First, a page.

Land Cover Change detected by CORINE for European Protected Areas
CORINE Land Cover is the official pan-European land cover monitoring programme being operational since the late 1980s and covering four survey periods for 1990, 2000, 2006 and 2012.
Ariane Walz and Luisa Gedon, Institute of Earth and Environmental Science | University of Potsdam
We investigated land cover changes as detected by the CORINE programme for all protected areas (PA) of the European Union and showed how ECOPOTENTIAL PAs compare with the total of European Protected Areas. We used the “Nationally Designated Areas” database, which is the official source of information on PAs from European countries to the World Database of Protected Areas and includes a total of 85´319 individual protected areas in its Geodatabase for 2015 (version 11). For the land cover, we use the CORINE Land Cover Change, which is based on an improved technique to detect changes in land cover. The “mapping change first” technique has been applied by most countries since 2006, and it covers changes in land cover in a higher resolution than the initial wall-to-wall land cover surveys. Changes in land cover are mapped, if they affect an area >5 ha with a width >100 m. We convert land cover changes to the six main “land cover flows” (LCF) identified by Feranec et al. (2010) which prevents double-counting of changes from and to a specific land cover. First results show the most important land cover flows within PAs include LCF4 “Reforestation” and LCF5 “Deforestation”. LCF4 contains areas changing away from “forest and semi-natural vegetation”, and LCF5 contains areas changing towards “forest and semi-natural vegetation”. Both flows can be caused either by natural processes or by human intervention. Comparing these flows from within PAs and from a 1 km buffer around PAs shows considerably higher changes around the PAs. Assuming natural processes are similar in intensity within PAs and their direct surroundings, this indicates considerably less human intervention within PAs. However, we can still not estimate the degree of human intervention within PAs due to limitations in the categorical resolution of CORINE land cover. Both flows occur to a large extent within PAs of IUCN Category V (“Protected Landscape/Seascape”), where the human intervention is allowed (Fig 1). Changes in Category V exceed to a remarkable degree the rates of changes observed in Category VI (“Protected area with sustainable use of natural resources”), where human intervention is explicitly needed to maintain the current state of ecosystems. In absolute terms, land cover changes add up also for Category II (“National Park”) which is due to the usually large extend of these PAs.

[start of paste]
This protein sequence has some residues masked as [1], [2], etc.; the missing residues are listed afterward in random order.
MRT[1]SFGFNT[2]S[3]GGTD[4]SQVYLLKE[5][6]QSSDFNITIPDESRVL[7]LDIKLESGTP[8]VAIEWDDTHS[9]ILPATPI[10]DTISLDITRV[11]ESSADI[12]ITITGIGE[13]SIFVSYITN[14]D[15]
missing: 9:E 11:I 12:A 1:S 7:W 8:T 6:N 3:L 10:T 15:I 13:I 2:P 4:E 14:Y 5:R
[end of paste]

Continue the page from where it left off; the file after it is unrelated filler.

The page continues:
Fig 1. Sum of LCF4 and LCF5 for different IUCN categories in (A) absolute area of change/year and (B) normalized by size of PAs.
Plotting LCF4 and LCF5 over the size of PAs shows that land cover change occurs at all sizes (Fig 2). Normalising land cover change with the size of the individual PAs indicates a high vulnerability of very small PAs. If they are affected by a land cover change, very large proportions of the PA can be transformed according to CORINE. The limited set of ECOPOTENTIAL PAs covers well the range of observed rates of changes except for very small, highly impacted PAs.
Fig 2. Distribution of LFC4 and LCF5 across the size of PAs (1) in absolute area of LCF and (B) fraction of PA, in red: ECOPOTENTIAL PAs.
In summary, CORINE confirms that changes in “forest and semi-natural vegetation” dominate land cover change in European Pas. It shows that changes in close proximity to PAs occur at considerably higher rates, which can give us some indication on both the functioning of the protection and the prevailing pressures on PAs. The data further indicate a high sensitivity of small PAs to land cover change. Major short-comings of CORINE Land Cover Change could be identified mainly in the spatial and categorical resolution, including the ability to distinguish natural processes from human intervention in the dataset which is of particular interest for PAs. ECOPOTENTIAL PAs all show land cover changes, and their change rates cover a large range of observed change rates for large European PAs. Further refinement of these findings will deepen our knowledge about the applicability of CORINE land cover for the management of PAs. Furthermore, we might be able to compare the results from CORINE land cover change with the targeted reconstruction of past changes from LANDSAT for the ECOPOTENTIAL PAs. After all, this will enable us to provide guidance to improve large-scale land cover monitoring towards the needs of PA management.
Source: ECOPOTENTIAL Newsletter